The first-ever national champion of men’s university rugby has been crowned. The UBC Thunderbirds defeated their provincial rival Victoria Vikes 37-12 in the inaugural gold medal game at the Canadian University Men’s Rugby Championship on a cold, snowy afternoon at the University of Guelph’s Alumni Stadium.
The Thunderbirds hoisted the new Spencer McTavish Trophy, named after the player and coaching legend who spent 30 years with the UBC program.
“It’s a very special moment,” said Thunderbirds’ head coach Rameses Langston. “The trophy being named after a good friend and mentor Spence McTavish makes it mean even more. This was in our sights. We were excited when the tournament came up and we knew it would be a lot of hard work with great teams challenging for this. It’s nice to be recognized throughout the country as the number one university for rugby.”
The champions, who compete with Victoria in the B.C. Premiership, showed their dominance immediately and went up 32-0 after the first half. Wing Cole Keffer, centre Nico Cironomos, eight-man Nick Allen, and Man of the Match lock James Carson, scored four consecutive tries in a 13-minute span of the opening half to seize control over their provincial rival. Outside half Theo Sauder, who led the inaugural tournament in scoring with 41 points, added a penalty kick in the 35th minute, followed by a try from tighthead Clint Lemkus, for a commanding 32-0 lead.
Flanker James O’Neill finally broke through for Victoria in the 68th minute, scoring the Vikes’ first try. After UBC’s Carson touched down for the second time in the match two minutes later, Victoria was given a penalty try in the 75th minute to close the scoring.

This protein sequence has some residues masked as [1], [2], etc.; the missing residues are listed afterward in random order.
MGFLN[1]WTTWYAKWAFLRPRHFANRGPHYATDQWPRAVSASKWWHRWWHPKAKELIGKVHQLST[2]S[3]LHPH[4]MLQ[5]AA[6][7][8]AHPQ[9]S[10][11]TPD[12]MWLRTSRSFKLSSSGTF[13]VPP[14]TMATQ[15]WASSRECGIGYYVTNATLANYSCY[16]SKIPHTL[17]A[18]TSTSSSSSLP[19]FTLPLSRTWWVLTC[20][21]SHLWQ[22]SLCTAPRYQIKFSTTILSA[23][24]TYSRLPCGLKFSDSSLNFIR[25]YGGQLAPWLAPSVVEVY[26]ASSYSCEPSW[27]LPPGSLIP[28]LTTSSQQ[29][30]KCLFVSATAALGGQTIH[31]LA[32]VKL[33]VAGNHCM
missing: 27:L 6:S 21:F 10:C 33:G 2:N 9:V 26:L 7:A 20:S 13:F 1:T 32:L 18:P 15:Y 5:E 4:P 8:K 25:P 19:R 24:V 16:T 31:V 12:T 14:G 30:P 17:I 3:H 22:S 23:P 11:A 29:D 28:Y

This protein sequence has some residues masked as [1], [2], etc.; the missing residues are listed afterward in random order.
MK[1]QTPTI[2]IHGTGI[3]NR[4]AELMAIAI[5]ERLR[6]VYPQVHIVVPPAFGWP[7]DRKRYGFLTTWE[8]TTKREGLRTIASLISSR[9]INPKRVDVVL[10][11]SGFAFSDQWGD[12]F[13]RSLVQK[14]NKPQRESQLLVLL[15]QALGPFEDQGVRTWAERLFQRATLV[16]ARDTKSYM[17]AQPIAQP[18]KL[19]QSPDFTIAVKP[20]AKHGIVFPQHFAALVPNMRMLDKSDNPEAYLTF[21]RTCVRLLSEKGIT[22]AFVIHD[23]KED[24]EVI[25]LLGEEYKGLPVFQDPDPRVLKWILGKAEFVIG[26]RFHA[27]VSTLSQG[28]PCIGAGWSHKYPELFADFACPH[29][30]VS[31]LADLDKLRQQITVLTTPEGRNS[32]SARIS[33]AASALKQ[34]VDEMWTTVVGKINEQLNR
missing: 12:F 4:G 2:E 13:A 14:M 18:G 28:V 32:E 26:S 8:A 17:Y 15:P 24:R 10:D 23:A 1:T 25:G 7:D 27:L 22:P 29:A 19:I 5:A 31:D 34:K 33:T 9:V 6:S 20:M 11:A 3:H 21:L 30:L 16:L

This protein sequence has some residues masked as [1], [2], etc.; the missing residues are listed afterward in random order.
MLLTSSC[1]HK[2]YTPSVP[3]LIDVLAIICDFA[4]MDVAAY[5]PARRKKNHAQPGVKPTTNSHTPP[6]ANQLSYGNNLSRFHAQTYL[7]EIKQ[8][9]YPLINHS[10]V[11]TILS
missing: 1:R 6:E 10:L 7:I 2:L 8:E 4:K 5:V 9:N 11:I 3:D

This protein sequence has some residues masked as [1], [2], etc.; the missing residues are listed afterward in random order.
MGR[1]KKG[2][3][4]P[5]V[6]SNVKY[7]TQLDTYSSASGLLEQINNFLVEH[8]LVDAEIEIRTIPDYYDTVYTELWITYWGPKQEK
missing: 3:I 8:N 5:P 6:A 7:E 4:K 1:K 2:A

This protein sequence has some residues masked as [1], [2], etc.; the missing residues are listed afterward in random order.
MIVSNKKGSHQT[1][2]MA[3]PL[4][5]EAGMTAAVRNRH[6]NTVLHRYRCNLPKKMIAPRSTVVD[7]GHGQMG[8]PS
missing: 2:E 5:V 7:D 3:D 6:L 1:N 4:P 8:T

“Team is the best description,” Langston said regarding UBC’s effort on Sunday. “Everybody did their jobs. Different guys took it upon themselves to score points and play great defence. I’m just really proud of the way they played as a unit. All 26 guys got to contribute, which is a special thing.”
Victoria head coach Doug Tate was well aware of what UBC could do on the pitch. The Vikes lost to the Thunderbirds 44-24 in league play earlier this season and following an epic 11-11 draw with the host Guelph Gryphons on Saturday that sent Victoria to the final, there wasn’t much left against their strong neighbour.
“They’re a good team,” said Tate. “They outplayed us in the first half and used the wind to their advantage. Both teams had to play in their own end and fight against the wind. It was a fair result. We came back a little bit and it was nice to not get shutout. That’s a pretty powerful team.
“For our guys, they really enjoyed playing against their contemporaries. A lot of these guys competed on rep teams together, provincial teams, so they’re used to playing against each other. And they take a lot of pride in it.”
Tournament Dream Team